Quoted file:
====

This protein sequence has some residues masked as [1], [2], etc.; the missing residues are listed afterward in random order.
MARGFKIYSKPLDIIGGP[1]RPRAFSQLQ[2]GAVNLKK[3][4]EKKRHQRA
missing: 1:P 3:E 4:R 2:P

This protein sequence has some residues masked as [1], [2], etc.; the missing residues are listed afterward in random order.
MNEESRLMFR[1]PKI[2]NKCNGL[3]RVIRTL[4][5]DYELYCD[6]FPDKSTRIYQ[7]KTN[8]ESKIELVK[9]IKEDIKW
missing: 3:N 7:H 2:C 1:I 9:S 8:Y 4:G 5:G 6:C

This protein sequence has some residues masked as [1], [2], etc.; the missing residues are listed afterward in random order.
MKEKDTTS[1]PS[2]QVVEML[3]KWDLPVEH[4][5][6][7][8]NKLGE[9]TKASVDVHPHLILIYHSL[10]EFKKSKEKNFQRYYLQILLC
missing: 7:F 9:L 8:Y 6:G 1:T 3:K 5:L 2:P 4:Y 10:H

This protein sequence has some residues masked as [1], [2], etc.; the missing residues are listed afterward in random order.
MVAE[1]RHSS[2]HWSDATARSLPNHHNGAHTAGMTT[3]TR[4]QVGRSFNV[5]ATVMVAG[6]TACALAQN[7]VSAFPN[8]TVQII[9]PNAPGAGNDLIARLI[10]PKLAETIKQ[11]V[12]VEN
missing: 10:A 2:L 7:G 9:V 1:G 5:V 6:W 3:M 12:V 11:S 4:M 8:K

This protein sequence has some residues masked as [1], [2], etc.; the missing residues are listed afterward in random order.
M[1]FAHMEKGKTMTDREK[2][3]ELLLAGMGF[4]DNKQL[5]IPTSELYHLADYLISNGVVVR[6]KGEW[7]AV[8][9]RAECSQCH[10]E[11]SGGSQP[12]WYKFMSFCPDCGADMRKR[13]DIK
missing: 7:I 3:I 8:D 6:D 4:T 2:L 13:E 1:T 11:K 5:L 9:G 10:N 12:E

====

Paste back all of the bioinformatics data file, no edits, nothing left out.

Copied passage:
This protein sequence has some residues masked as [1], [2], etc.; the missing residues are listed afterward in random order.
MARGFKIYSKPLDIIGGP[1]RPRAFSQLQ[2]GAVNLKK[3][4]EKKRHQRA
missing: 1:P 3:E 4:R 2:P

This protein sequence has some residues masked as [1], [2], etc.; the missing residues are listed afterward in random order.
MNEESRLMFR[1]PKI[2]NKCNGL[3]RVIRTL[4][5]DYELYCD[6]FPDKSTRIYQ[7]KTN[8]ESKIELVK[9]IKEDIKW
missing: 3:N 7:H 2:C 1:I 9:S 8:Y 4:G 5:G 6:C

This protein sequence has some residues masked as [1], [2], etc.; the missing residues are listed afterward in random order.
MKEKDTTS[1]PS[2]QVVEML[3]KWDLPVEH[4][5][6][7][8]NKLGE[9]TKASVDVHPHLILIYHSL[10]EFKKSKEKNFQRYYLQILLC
missing: 7:F 9:L 8:Y 6:G 1:T 3:K 5:L 2:P 4:Y 10:H

This protein sequence has some residues masked as [1], [2], etc.; the missing residues are listed afterward in random order.
MVAE[1]RHSS[2]HWSDATARSLPNHHNGAHTAGMTT[3]TR[4]QVGRSFNV[5]ATVMVAG[6]TACALAQN[7]VSAFPN[8]TVQII[9]PNAPGAGNDLIARLI[10]PKLAETIKQ[11]V[12]VEN
missing: 10:A 2:L 7:G 9:V 1:G 5:V 6:W 3:M 12:V 11:S 4:M 8:K

This protein sequence has some residues masked as [1], [2], etc.; the missing residues are listed afterward in random order.
M[1]FAHMEKGKTMTDREK[2][3]ELLLAGMGF[4]DNKQL[5]IPTSELYHLADYLISNGVVVR[6]KGEW[7]AV[8][9]RAECSQCH[10]E[11]SGGSQP[12]WYKFMSFCPDCGADMRKR[13]DIK
missing: 7:I 3:I 8:D 6:D 4:T 2:L 13:E 1:T 11:K 5:L 9:G 10:N 12:E